Thank you for your comment Jerry. 100% agree with you when you say Linkedin is a job board because Linkedin does have that function. However, if we exclude Linkedin from the club of social networking sites, then I'm afraid we need to exclude Facebook and Twitter as well. For example, you can add any job board app (i.e. jobcast, to your corporate Facebook page to let your candidate know about your job opportunities. Here's an article from Forbes that'll shed light to this great discussion: http://www.forbes.com/sites/jjcolao/2012/11/14/the-facebook-job-boa... . As for your other comment on Facebook & Twitter recruiting, please note I've personally seen an organization recruit over 25 people YTD from Facebook! Also, I know a recruiter in Toronto who recruits passive candidates from Twitter every week! And that was exactly my point, majority of recruiting leaders are still in denial when it comes to social recruiting, however, a very few recruiters are making Social Media work for recruiting. Remember Jerry, just because you personally don't have the evidence, it does not mean it does not exist. But you brought up a valid point about Linkedin, thank you! As for your last question, the answer is no.

Comment by Keith D. Halperin on November 12, 2013 at 1:11pm

@ Shahid: I ask any social network recruiting advocate to do as follows:

1) You have 25 reqs : high, medium, and low-level positions.

2) Starting in one month, you're expected to fill one req on average/week.

3) You can only use FB and Twitter.

4) Your clock starts NOW...

Cheers,

Keith

Comment by Jerry Albright on November 12, 2013 at 1:24pm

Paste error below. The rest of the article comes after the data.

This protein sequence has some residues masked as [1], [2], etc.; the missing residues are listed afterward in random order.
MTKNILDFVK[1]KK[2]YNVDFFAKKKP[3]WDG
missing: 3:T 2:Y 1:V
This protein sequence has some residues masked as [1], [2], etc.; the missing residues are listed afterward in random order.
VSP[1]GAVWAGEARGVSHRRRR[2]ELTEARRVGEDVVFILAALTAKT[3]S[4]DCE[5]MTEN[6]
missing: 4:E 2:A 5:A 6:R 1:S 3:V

Let's look at it this way:  "Social" recruiting is a ship.  I see it as a giant ocean bound vessel where you must pick your course well in advance of actually needing to produce results.  You simply can not jump onto Twitter and pull out a specific talent on a moment's notice.  Just as you can not turn a Carnival Cruise liner on a dime.  Same thing for Facebook.

Let's say you've got a great online community of C#, .Net Web-type developers.  Great.  But your phone rings and it's your client.  She needs an Oracle DBA.  Your social network isn't going to provide that.  And this is typically the nature of business - even within a niche. 

I might not be describing this well (I'm also trying to work through a Ham and Swiss before a 1:30 call.  But I see our advantage in being a high-speed pleasure boat.  Zipping through the recruiting ocean.  Turn left, circle back - go forward, stop.  All directions are possible if you are not encumbered by thinking you have some sort of social advantage.

Comment by Keith D. Halperin on November 12, 2013 at 3:03pm

@ Jerry: Thank you for mentioning the boat analogy.

SNR is one of the types of snake oil or “magic bullet” that slick hucksters with high-level connections try to sell to desperate and not-yet insolvent recruiters and their superiors who fail to recognize that in most cases they are futilely “rearranging the deckchairs on the Titanic” of their companies’ ill-conceived, over-blown, grossly-dysfunctional hiring practices.

Cheers,

Keith

Comment by Shahid Wazed on November 12, 2013 at 3:27pm

@Keith I personally pick up candidates (i.e. get them interested in job opportunities) within 48 hours leveraging only key Social Media platforms.

So I can only refer to what Henry Ford said: "Whether you think you can, or you think you can't--you're right."

This is not to say social recruiting is the only way to recruit candidates but it's highly mistaken to think you can't recruit great talent leveraging Social Media and decrease your time to hire by 33% as pointed out in this particular survey done by Jobvite: http://mashable.com/2013/09/11/social-recruiting/#! .

Thank you for taking the time to contribute to this interesting discussion, appreciate it!

Comment by Jerry Albright on November 12, 2013 at 3:52pm

Jobvite surveys do not qualify as anything other than propaganda in my opinion.  I dare them to remove Linkedin from their stats.